In reflecting on the event, which took place this last Friday, I felt that overall the gathering was a success; there are several areas where the concept could be improved to achieve a truly democratic and feminist space. Interestingly enough, many of the challenges I encountered were the same obstacles I encountered online. The first issue I encountered was the rate of participation, with only around 30% of the roughly 20 attendees following up on their commitment to bring a piece of music. While I expected slippage in participation as the event approached, I felt that more robust participation from the attendees would have resulted in a more developed event. I feel that attaching the request to an already existing event exacerbated this problem, as attendees were not coming expressly to discuss feminism within the music industry or to create a democratic and feminist space. This led to my second obstacle, the Beyonce problem. While attendees brought music by bands like Slaeter-Kinney, Sonic Youth, Janelle Monae, Banjamin Clementine (the only male solo artist) and The Smiths, it seemed that half of those who did bring music arrived ready to talk about Beyonce, and those who arrived without music defaulted to a Beyonce project when asked. While the predominance of Beyonce’s work did lead to some interesting discussion regarding Beyonce’s work as a political project of feminism vs. one of feminist visibility, more variety would have led to a more varied conversation. Lastly, I encountered problems of moderation. I did not have any particular structure to the evening, and attempted to serve as variously the DJ for the music that people had brought with them, mater of ceremonies, and inquisitor, questioning them about the music once it was on. Ultimately this cycle was drowned out by other conversations at the event and devolved into a general gathering of my friends that had been the purpose of the event initially. Additionally, my continual bouncing between participants and tending to the music left less time for observation and note taking than I would have liked. More structure to the conversation and a more clearly defined purpose would have been to the benefit of creating a truly democratic and feminist space. Finally, there was a type of group moderation when one individual attempted to play Erykah Badu, and several individuals pointed out that she had problematic views on rape culture and it was decided that her music should not be included. This took moderation to the group level as I was unaware of her comments on this issue.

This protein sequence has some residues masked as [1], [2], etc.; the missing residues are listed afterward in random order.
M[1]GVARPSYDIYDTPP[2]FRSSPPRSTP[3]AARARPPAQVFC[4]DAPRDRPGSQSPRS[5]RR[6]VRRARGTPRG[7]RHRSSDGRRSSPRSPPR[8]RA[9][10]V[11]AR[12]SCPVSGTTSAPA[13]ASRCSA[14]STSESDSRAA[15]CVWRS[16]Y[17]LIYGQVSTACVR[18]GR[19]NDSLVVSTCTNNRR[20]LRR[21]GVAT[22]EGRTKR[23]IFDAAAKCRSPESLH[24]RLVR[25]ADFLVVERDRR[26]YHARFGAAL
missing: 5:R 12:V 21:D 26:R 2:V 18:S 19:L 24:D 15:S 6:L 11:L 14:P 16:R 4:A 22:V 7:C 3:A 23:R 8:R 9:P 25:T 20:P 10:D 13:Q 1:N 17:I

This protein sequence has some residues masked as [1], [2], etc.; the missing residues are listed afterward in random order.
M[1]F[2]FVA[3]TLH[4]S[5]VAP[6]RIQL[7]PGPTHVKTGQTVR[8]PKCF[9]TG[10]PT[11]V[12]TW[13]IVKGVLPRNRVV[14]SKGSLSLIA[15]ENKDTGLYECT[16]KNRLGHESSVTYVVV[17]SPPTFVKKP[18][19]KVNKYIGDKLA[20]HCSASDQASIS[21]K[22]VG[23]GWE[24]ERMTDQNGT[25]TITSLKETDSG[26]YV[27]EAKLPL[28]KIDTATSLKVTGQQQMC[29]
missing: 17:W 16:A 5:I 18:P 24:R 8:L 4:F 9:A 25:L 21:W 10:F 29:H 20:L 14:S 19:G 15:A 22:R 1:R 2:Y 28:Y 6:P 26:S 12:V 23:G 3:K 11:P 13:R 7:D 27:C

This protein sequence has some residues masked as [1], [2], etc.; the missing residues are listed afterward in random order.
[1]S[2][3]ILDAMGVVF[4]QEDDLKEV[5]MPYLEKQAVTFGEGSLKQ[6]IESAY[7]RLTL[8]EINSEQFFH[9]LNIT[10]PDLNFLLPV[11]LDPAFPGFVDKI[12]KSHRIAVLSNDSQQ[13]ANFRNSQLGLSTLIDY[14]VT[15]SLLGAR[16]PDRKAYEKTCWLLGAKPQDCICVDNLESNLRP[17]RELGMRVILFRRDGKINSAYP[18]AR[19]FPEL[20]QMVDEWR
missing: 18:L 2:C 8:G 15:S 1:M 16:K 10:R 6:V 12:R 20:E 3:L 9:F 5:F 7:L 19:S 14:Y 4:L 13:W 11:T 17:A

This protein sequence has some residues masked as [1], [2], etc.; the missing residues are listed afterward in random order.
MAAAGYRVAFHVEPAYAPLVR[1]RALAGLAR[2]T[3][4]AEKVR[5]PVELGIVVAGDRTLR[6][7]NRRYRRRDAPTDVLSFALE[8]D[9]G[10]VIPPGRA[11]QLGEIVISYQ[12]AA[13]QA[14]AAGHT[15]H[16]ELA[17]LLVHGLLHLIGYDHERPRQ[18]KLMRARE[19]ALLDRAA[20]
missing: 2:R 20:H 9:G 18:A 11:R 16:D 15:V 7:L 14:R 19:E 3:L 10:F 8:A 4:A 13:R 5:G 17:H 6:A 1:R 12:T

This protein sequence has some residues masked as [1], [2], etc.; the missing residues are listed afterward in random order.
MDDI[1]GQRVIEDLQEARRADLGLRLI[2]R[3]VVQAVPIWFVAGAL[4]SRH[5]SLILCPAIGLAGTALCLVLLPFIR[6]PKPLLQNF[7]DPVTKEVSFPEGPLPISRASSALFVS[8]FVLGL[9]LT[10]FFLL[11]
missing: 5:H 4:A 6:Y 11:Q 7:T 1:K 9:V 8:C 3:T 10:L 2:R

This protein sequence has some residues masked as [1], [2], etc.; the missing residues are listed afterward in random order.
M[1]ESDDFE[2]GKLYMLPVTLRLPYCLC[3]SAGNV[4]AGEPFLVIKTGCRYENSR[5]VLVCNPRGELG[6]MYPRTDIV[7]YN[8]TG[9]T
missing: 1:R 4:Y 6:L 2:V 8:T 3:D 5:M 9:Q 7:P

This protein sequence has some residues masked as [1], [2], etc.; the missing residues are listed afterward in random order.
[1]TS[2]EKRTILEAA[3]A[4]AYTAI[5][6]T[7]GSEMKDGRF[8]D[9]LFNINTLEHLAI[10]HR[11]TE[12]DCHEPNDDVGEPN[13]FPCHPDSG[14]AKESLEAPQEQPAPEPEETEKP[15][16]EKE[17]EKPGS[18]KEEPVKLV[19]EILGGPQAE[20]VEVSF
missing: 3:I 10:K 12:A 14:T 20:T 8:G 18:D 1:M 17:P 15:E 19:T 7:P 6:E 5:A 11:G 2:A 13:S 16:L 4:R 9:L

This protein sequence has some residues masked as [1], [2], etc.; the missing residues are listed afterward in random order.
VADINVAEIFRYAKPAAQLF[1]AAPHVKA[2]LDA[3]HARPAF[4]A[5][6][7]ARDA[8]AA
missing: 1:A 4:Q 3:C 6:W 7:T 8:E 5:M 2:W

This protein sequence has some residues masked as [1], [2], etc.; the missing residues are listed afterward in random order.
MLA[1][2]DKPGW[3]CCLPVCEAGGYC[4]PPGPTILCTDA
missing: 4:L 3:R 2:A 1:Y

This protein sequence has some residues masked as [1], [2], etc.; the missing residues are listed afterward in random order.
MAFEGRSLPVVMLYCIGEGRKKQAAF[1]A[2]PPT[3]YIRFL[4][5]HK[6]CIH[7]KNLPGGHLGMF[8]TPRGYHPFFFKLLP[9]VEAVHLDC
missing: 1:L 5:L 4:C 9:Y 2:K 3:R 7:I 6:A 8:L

Ultimately, however, I felt that my project added a unique perspective and undercurrent to the event. Those of my friends who did participate were eager to share a piece of music which held personal significance for them, and to share that music with a group of their peers, and on reflecting at the conclusion of our time together they let me know that it was a fun experiment and brought a different energy to the event. Additionally, the variety of music and the stated theme caused various people to state that they felt more aware of their presence. Each attendee to the event considered themselves to be a feminist, and as a result everyone who shared their music was comfortable to do so, and to share their thoughts. The velocity and structure of a tangible, in-person conversation clearly lend themselves more directly to a free exchange of ideas, and everyone was able to share or observe, with little pressure or fear of judgment. Additionally, while scale and participation were ultimately an issue, the selectivity of the invite list and the familiarity of the participants with each other led to a free exchange of ideas and an overall feeling of comfort, fun, and solidarity. Ultimately, I felt the camaraderie, familiarity, and shared interests that had first drawn me online to okayplayer.com, and demonstrated the potential for x-reality feminist spaces.